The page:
That means Hawaii is now eligible to receive a portion of a total $3.4 billion remaining of the initial $4.35 billion in stimulus funding, estimated at about $75 million, according to Hawaii’s Interim Superintendent, Kathryn Matayoshi.
States that agreed to implement merit pay for teachers, adopt national common core standards and assessment and expand charter schools all received higher points on their applications.
“Securing this grant is just a stepping stone. We will now begin the hard work of implementing our education reform plan, which includes a common core curriculum tied to a new on-line state test while tracking student progress and rewarding teachers by linking 50 percent of their evaluation to student achievement. I am especially excited about our pledge to have 100 percent of high school graduates ready for a career and college without the need for post secondary remediation programs,” said Gov. Linda Lingle.
Hawaii’s application, over 1,200 pages long, outlined agreements that include a Memorandum of Understanding with the Hawaii State Teachers’ Association to allow teachers to be evaluated based on student performance and experienced teachers to be relocated to poor performing schools.
The plan contains everything from plans for College & Career Ready Diploma’s by 2018, the development of a new Office of Strategic Reform, headed up by a Special Assistant and 4 Educational Officers, new teacher evaluations and merit pay, Common Core standards, curricula and assessments that align nationally and increasing the percentage of the State’s operating budget for K-12 schools from 35.5 percent in 2005 to 41.2 percent in Fiscal Year 2009.
The Hawaii Board of Education adopted national Common Score Standards as a condition of the grant that will determine what students should learn in English and mathematics at each grade level.
Other initiatives included changing the kindergarten entrance age to conform to other states, improving data sharing among the Department of Education and University of Hawaii to improve the State’s longitudinal data systems and forming a task force to recommend ways to strengthen Hawaii’s early education system.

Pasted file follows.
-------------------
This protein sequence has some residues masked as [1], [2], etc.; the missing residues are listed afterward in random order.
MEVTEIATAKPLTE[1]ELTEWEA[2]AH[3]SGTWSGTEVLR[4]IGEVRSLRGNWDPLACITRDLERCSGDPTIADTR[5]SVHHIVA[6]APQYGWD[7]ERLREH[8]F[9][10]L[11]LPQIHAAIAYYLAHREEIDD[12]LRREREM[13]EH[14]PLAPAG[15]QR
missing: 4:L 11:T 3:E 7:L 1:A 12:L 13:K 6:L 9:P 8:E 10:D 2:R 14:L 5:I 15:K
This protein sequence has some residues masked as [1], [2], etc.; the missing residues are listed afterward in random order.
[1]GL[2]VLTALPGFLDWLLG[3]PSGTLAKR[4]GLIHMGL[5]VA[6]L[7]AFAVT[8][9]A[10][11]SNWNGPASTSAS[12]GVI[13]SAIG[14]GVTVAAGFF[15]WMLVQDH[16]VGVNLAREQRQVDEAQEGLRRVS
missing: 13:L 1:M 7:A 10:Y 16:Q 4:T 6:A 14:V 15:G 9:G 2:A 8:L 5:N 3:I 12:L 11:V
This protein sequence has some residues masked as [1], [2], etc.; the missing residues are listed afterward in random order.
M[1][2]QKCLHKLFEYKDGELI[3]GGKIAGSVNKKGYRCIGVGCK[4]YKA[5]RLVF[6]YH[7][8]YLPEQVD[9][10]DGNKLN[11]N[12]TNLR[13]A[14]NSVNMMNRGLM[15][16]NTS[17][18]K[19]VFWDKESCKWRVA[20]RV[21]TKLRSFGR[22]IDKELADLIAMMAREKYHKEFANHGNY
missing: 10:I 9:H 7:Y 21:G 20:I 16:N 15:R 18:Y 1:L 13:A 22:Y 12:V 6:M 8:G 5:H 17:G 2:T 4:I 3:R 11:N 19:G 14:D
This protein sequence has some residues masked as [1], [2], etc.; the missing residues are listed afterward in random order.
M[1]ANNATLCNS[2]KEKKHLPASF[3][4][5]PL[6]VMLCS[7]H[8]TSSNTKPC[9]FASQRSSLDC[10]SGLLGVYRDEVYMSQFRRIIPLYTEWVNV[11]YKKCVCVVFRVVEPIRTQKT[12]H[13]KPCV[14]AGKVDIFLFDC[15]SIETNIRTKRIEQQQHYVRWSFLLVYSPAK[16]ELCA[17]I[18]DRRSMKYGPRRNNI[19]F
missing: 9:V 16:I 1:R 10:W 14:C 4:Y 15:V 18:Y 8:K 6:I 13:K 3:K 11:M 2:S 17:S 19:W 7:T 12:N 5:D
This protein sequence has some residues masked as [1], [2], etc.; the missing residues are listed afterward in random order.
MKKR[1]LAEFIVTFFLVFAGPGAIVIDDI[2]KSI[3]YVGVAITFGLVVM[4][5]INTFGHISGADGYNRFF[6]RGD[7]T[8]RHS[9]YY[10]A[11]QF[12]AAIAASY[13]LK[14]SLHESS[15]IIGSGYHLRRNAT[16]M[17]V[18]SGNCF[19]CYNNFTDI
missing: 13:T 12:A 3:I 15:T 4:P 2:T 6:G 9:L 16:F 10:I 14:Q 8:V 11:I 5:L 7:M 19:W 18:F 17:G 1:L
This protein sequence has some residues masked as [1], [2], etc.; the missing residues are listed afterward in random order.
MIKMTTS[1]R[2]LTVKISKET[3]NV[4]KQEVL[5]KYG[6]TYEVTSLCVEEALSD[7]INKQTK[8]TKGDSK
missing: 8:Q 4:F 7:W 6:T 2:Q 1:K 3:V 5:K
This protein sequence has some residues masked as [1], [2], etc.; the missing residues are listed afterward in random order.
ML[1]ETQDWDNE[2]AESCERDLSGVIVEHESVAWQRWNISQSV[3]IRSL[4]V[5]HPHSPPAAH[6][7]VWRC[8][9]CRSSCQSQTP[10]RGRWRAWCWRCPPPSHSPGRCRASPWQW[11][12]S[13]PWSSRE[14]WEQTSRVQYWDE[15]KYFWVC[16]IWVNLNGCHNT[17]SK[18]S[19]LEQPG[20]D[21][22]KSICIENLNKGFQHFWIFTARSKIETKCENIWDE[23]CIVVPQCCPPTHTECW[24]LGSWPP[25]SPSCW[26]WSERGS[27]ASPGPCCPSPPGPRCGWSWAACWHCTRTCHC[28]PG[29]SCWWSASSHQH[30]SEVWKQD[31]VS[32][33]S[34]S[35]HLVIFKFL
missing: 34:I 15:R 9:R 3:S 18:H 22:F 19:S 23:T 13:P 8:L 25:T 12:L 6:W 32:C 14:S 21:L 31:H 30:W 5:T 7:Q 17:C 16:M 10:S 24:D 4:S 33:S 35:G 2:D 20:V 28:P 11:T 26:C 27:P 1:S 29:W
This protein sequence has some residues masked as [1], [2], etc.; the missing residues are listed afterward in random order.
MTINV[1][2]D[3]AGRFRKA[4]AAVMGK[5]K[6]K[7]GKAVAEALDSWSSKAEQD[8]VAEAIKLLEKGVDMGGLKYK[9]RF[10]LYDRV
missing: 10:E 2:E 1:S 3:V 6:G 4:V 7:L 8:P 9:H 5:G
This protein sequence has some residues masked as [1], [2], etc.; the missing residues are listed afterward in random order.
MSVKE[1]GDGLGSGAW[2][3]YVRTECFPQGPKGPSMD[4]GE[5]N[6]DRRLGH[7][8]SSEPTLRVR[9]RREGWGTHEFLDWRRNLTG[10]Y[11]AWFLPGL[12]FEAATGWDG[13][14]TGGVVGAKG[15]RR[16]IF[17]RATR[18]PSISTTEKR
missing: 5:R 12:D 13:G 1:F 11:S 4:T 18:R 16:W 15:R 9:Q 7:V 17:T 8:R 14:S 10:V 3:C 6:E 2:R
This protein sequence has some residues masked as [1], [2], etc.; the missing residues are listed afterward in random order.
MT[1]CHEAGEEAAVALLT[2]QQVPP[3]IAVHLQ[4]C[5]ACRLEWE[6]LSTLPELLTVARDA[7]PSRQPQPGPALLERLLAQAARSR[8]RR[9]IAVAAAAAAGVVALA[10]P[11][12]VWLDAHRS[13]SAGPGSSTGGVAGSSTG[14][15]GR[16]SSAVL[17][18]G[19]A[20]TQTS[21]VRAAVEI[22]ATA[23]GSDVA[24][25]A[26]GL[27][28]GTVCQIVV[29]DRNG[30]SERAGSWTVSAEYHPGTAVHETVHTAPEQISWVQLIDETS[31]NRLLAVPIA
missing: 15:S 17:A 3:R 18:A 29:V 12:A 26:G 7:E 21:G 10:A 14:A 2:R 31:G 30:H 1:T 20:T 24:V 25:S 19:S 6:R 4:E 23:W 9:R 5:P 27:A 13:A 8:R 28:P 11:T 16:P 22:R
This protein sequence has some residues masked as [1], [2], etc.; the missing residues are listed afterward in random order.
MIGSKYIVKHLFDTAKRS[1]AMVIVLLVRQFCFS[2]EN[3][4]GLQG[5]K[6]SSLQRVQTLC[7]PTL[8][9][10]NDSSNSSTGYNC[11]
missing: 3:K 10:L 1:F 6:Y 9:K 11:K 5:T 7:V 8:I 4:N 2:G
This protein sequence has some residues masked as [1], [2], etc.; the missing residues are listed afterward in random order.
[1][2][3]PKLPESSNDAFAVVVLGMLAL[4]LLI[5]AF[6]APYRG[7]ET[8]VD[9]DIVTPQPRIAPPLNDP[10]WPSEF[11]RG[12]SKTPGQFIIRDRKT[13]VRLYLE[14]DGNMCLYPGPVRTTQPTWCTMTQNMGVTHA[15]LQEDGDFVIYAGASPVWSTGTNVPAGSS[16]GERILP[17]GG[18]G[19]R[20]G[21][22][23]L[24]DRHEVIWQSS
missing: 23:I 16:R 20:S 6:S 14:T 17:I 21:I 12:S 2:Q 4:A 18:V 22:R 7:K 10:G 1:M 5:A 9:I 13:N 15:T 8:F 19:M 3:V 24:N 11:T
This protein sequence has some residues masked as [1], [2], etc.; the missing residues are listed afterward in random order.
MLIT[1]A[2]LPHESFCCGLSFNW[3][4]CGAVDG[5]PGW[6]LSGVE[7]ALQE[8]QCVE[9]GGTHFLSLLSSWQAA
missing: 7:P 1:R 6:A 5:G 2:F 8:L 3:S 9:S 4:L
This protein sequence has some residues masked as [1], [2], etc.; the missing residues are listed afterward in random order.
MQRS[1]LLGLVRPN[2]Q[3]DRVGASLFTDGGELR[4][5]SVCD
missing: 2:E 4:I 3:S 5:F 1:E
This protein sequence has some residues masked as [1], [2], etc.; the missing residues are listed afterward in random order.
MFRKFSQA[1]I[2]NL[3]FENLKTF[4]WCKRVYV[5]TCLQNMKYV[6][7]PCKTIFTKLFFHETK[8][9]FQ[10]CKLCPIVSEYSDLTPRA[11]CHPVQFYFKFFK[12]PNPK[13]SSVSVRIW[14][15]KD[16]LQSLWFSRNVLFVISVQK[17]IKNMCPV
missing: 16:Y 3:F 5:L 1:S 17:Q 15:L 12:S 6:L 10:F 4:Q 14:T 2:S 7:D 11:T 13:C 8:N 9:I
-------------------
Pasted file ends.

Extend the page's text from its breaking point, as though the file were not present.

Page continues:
The DOE failed to qualify under Round I of the grant competition, but achieved additional points in Round II by adding assurances, such as equal student funding for charter schools.
Act 144 requires the non-facility general fund per pupil amount for charter school students equal the general fund per pupil amount, excluding special education, adult education and after school funds as long as the DOE provides those services. The bill also raises the cap on charter schools from 1 new start-up charter school for every accredited charter school to 3 new start-ups for each accredited charter school. The new law also allows the DOE or charter schools to apply to use vacant school facilities before they are sold.
Jeanne Allen, president of the Center for Education Reform and critic of Race to the Top, says, “Awarding money to states like Maryland and Hawaii which have done little to nothing to provide enhanced opportunities to children to close the achievement gap, diminishes the impact of this competition.
“Throughout the process, states got much credit for making changes to laws that were actually, in most cases, which will have little to no impact as long as teacher contracts control the classroom and quality school choices are limited or nonexistent.”
Hawaii lost in the first round of competition, but won national notariety for its shortest school year in the nation due to teacher furloughs.
Education Secretary Arne Duncan, in a speech to the National Press Club in Washington earlier this year, called the Race to the Top part of “a quiet revolution” in education reform.
Many states that unsuccessfully competed in the Race to the Top competition made reforms, such as lifting the cap on charter schools, to qualify for the stimulus grant.
Other winners of Race to the Top, Round II include: Florida, Georgia, Maryland, New York, Ohio, Rhode Island, Massachusetts, North Carolina and D.C.
The American Recovery and Reinvestment Act of 2009 provided the U.S. Department of Education with a total of $4.35 billion for the Race to the Top grant. Tennessee and Delaware won the first round. Hawaii and 17 other states and Washington, D.C. competed for the remaining $3.4 billion.